Understanding the Process—Part One: Natural/Dry

We start a new series on coffee-processing methods by looking at the natural process.

BY TANYA NANETTI
SENIOR ONLINE CONTRIBUTOR

Photos by Sarah Allen

There’s a common misconception that coffee always tastes the same: bitter or dark, with no distinctive flavor. But there is much more to coffee, and its flavor depends on many different factors: country of origin, varieties, processing, and roasting style, to name a few. This series will explore different processing techniques and fermentation styles used by coffee producers. 

Let’s get to know the first type, natural process.

Natural Process Basics

The natural (or dry) process is the oldest and perhaps most intuitive method of coffee processing. It requires no machinery and can be done by hand. Immediately after harvest, coffee cherries are spread in thin layers and left to dry in the sun for two to six weeks. Traditionally, coffee cherries were spread out on the ground, but now they may be loaded onto raised beds, bricks, tables, or cement squares.

Coffee cherries on a tree.
After they reach red ripeness and are picked from the tree, natural-processed coffees dry with their fruit on them. Once they’ve dried and have a raisin-like consistency, they are harvested by hand, or—in Brazil where the process is widespread—by mechanical harvesters.

Once the cherries are laid out, they stay there throughout the whole drying process. At this point, human work intervenes: To slow down the process of natural fermentation and reduce the risk of mold or rot, the cherries must be turned regularly. When the coffee is finally dried, the remaining fruit and husk are mechanically removed, then the coffee is ready to be stored and prepared for export.  

How the Natural Process Affects Flavor

Though the taste of coffee depends on many factors, we can outline some general characteristics of naturally processed beans. Regardless of origin, they are often rich and heavy in body. The process will usually add fruity flavors, thanks to the long interaction of the cherries’ natural sugars with the beans. Typical notes include strawberry, blueberry, or tropical fruit. The natural process can also add flavors often described (especially by its most vehement detractors) in unpleasant terms like wild, fermented, or barnyard. 

Raised drying beds with natural process coffee.
Once harvested, dry/natural-processed cherries are laid out on patios or raised beds, as seen here.

Why Use the Natural Process?

Producers may choose not to go with the natural method for several reasons. First of all, the process can be unpredictable, leading to less consistency in coffee flavors and more difficulty in replicating flavors obtained in past harvests. This unpredictability creates a greater risk of waste due to mold or other defects, which would decrease a producer’s income. Natural fermentation can also be more expensive due to higher labor costs, as the long and tedious process of regularly raking and rotating the cherries requires extra care and manpower.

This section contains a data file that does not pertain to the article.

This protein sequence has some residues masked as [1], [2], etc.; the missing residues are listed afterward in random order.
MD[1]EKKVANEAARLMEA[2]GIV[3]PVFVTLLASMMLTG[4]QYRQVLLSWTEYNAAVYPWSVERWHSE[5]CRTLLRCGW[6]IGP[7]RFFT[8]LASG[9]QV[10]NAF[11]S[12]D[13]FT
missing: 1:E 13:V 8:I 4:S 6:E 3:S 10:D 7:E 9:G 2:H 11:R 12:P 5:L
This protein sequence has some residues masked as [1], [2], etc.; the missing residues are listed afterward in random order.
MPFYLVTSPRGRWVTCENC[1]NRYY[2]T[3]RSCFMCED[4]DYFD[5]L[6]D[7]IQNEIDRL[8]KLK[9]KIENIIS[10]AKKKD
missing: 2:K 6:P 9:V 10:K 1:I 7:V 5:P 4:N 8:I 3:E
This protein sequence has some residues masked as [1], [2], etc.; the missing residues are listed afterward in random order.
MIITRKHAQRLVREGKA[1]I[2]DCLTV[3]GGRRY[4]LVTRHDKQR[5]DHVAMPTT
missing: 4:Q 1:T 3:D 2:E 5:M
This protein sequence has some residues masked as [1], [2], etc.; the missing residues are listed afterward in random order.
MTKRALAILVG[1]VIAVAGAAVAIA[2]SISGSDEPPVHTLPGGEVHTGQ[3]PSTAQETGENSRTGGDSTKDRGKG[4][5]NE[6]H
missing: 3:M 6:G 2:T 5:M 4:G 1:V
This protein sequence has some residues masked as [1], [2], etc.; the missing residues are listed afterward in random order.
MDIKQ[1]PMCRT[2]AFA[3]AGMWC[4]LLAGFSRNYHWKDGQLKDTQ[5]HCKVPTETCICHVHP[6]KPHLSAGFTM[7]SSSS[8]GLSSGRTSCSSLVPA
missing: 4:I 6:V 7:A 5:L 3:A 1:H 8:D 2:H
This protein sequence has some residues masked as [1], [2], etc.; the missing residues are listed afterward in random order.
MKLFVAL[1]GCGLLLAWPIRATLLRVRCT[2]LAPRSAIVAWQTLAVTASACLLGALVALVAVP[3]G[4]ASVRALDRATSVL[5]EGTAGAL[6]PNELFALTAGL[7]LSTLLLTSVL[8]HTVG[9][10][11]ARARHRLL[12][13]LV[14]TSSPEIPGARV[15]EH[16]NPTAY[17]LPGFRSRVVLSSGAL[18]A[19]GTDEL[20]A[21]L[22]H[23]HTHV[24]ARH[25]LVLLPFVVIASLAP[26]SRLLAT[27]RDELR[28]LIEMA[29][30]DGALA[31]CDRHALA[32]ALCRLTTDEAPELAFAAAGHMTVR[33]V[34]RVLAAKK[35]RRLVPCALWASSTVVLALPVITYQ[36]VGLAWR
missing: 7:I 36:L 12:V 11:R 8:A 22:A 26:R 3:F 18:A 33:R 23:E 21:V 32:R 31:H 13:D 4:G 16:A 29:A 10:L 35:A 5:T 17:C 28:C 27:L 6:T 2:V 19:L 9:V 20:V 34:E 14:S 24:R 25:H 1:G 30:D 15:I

It is also important to consider that the natural process is only suitable for sufficiently dry regions. In Kenya, for instance, there are two distinct rainfall seasons and two harvest seasons. The main crop between October and December and the early crop between May and July both happen during the rainy seasons, making natural fermentation difficult to utilize there.

Coffee cherry in the back of a truck in Brazil.
These cherries were just harvested by a mechanical harvester and will be sorted at the mill to remove sticks and leaves.

A Process That Can Bring Out the Best

So why choose the natural process? One reason is that it works well in dry countries with limited water availability, or in regions where it is difficult to access wet mills. The natural process can also be better for the environment because it doesn’t involve a great deal of water or electricity, both of which are necessary in large quantities to operate wet mills. 

Natural fermentation, which was once frequently used only for cheaper coffees, is now gaining more traction. Thanks to the distinctive fruitiness the natural process brings out, it is now viewed as an opportunity to show the full potential of a coffee harvest.

ABOUT THE AUTHOR

Tanya Nanetti (she/her) is a specialty-coffee barista, a traveler, and a dreamer. When she’s not behind the coffee machine (or visiting some hidden corner of the world), she’s busy writing for Coffee Insurrection, a website about specialty coffee that she’s creating along with her boyfriend.

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